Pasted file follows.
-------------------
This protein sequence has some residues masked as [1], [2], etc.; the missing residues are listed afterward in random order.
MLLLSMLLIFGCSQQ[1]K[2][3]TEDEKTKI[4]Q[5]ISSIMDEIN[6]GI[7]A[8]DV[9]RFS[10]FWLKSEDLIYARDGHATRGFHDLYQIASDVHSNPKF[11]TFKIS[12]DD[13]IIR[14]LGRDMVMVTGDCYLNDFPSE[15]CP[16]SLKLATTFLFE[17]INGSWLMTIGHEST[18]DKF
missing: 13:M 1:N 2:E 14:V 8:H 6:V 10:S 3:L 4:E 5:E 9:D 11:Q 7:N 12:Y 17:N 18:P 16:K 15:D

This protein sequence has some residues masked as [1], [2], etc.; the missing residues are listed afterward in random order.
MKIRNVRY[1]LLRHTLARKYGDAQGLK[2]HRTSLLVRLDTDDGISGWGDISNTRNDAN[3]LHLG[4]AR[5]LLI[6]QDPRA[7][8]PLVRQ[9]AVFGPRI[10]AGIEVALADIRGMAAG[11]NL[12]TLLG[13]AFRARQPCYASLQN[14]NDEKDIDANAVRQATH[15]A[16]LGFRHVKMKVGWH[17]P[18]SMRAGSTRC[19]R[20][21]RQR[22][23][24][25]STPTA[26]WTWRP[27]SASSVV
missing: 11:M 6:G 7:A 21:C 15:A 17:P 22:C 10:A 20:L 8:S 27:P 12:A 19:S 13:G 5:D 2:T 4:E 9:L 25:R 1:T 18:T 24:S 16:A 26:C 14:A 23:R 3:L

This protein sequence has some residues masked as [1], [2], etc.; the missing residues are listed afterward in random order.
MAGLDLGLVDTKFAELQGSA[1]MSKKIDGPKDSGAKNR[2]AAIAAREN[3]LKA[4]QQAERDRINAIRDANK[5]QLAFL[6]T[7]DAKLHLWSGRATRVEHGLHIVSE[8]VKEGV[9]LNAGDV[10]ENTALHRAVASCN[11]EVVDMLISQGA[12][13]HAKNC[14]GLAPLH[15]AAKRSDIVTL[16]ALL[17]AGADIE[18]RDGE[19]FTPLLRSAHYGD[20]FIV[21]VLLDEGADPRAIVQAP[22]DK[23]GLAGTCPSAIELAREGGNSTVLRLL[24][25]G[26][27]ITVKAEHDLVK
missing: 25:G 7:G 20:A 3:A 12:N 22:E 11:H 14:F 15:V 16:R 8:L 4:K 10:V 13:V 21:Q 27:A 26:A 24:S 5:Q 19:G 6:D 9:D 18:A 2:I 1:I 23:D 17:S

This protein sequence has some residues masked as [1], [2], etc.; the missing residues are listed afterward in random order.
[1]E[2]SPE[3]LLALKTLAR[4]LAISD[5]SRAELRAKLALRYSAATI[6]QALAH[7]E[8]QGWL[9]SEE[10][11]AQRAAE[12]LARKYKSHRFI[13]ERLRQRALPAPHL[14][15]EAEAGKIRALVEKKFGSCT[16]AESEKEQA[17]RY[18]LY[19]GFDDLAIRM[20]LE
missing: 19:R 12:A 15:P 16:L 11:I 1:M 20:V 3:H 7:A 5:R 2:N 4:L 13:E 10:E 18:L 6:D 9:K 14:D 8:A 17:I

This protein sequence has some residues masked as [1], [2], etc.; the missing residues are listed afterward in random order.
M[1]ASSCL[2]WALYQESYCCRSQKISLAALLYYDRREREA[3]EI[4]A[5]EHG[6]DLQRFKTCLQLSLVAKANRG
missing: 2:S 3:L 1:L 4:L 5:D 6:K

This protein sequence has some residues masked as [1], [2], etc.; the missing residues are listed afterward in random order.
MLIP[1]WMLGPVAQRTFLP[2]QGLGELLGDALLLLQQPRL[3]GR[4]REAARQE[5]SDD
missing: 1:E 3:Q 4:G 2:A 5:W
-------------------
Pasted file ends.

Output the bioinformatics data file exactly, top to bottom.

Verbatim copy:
This protein sequence has some residues masked as [1], [2], etc.; the missing residues are listed afterward in random order.
MLLLSMLLIFGCSQQ[1]K[2][3]TEDEKTKI[4]Q[5]ISSIMDEIN[6]GI[7]A[8]DV[9]RFS[10]FWLKSEDLIYARDGHATRGFHDLYQIASDVHSNPKF[11]TFKIS[12]DD[13]IIR[14]LGRDMVMVTGDCYLNDFPSE[15]CP[16]SLKLATTFLFE[17]INGSWLMTIGHEST[18]DKF
missing: 13:M 1:N 2:E 14:V 8:H 6:V 10:S 3:L 4:E 5:E 9:D 11:Q 7:N 12:Y 17:N 18:P 16:K 15:D

This protein sequence has some residues masked as [1], [2], etc.; the missing residues are listed afterward in random order.
MKIRNVRY[1]LLRHTLARKYGDAQGLK[2]HRTSLLVRLDTDDGISGWGDISNTRNDAN[3]LHLG[4]AR[5]LLI[6]QDPRA[7][8]PLVRQ[9]AVFGPRI[10]AGIEVALADIRGMAAG[11]NL[12]TLLG[13]AFRARQPCYASLQN[14]NDEKDIDANAVRQATH[15]A[16]LGFRHVKMKVGWH[17]P[18]SMRAGSTRC[19]R[20][21]RQR[22][23][24][25]STPTA[26]WTWRP[27]SASSVV
missing: 11:M 6:G 7:A 21:C 15:A 17:P 22:C 10:A 20:L 8:S 27:P 12:A 19:S 13:G 5:D 2:T 4:E 9:L 25:R 1:T 18:T 24:S 16:A 26:C 14:A 23:R 3:L

This protein sequence has some residues masked as [1], [2], etc.; the missing residues are listed afterward in random order.
MAGLDLGLVDTKFAELQGSA[1]MSKKIDGPKDSGAKNR[2]AAIAAREN[3]LKA[4]QQAERDRINAIRDANK[5]QLAFL[6]T[7]DAKLHLWSGRATRVEHGLHIVSE[8]VKEGV[9]LNAGDV[10]ENTALHRAVASCN[11]EVVDMLISQGA[12][13]HAKNC[14]GLAPLH[15]AAKRSDIVTL[16]ALL[17]AGADIE[18]RDGE[19]FTPLLRSAHYGD[20]FIV[21]VLLDEGADPRAIVQAP[22]DK[23]GLAGTCPSAIELAREGGNSTVLRLL[24][25]G[26][27]ITVKAEHDLVK
missing: 25:G 7:G 20:A 3:A 12:N 22:E 11:H 14:F 15:V 16:R 8:L 4:K 10:V 13:V 21:Q 27:A 26:A 24:S 5:Q 19:G 6:D 9:D 18:A 2:I 1:I 23:D 17:S

This protein sequence has some residues masked as [1], [2], etc.; the missing residues are listed afterward in random order.
[1]E[2]SPE[3]LLALKTLAR[4]LAISD[5]SRAELRAKLALRYSAATI[6]QALAH[7]E[8]QGWL[9]SEE[10][11]AQRAAE[12]LARKYKSHRFI[13]ERLRQRALPAPHL[14][15]EAEAGKIRALVEKKFGSCT[16]AESEKEQA[17]RY[18]LY[19]GFDDLAIRM[20]LE
missing: 19:R 12:A 15:P 16:L 11:I 1:M 20:V 3:H 7:A 5:R 2:N 4:L 13:E 10:E 18:L 6:D 9:K 14:D 8:A 17:I

This protein sequence has some residues masked as [1], [2], etc.; the missing residues are listed afterward in random order.
M[1]ASSCL[2]WALYQESYCCRSQKISLAALLYYDRREREA[3]EI[4]A[5]EHG[6]DLQRFKTCLQLSLVAKANRG
missing: 2:S 3:L 1:L 4:L 5:D 6:K

This protein sequence has some residues masked as [1], [2], etc.; the missing residues are listed afterward in random order.
MLIP[1]WMLGPVAQRTFLP[2]QGLGELLGDALLLLQQPRL[3]GR[4]REAARQE[5]SDD
missing: 1:E 3:Q 4:G 2:A 5:W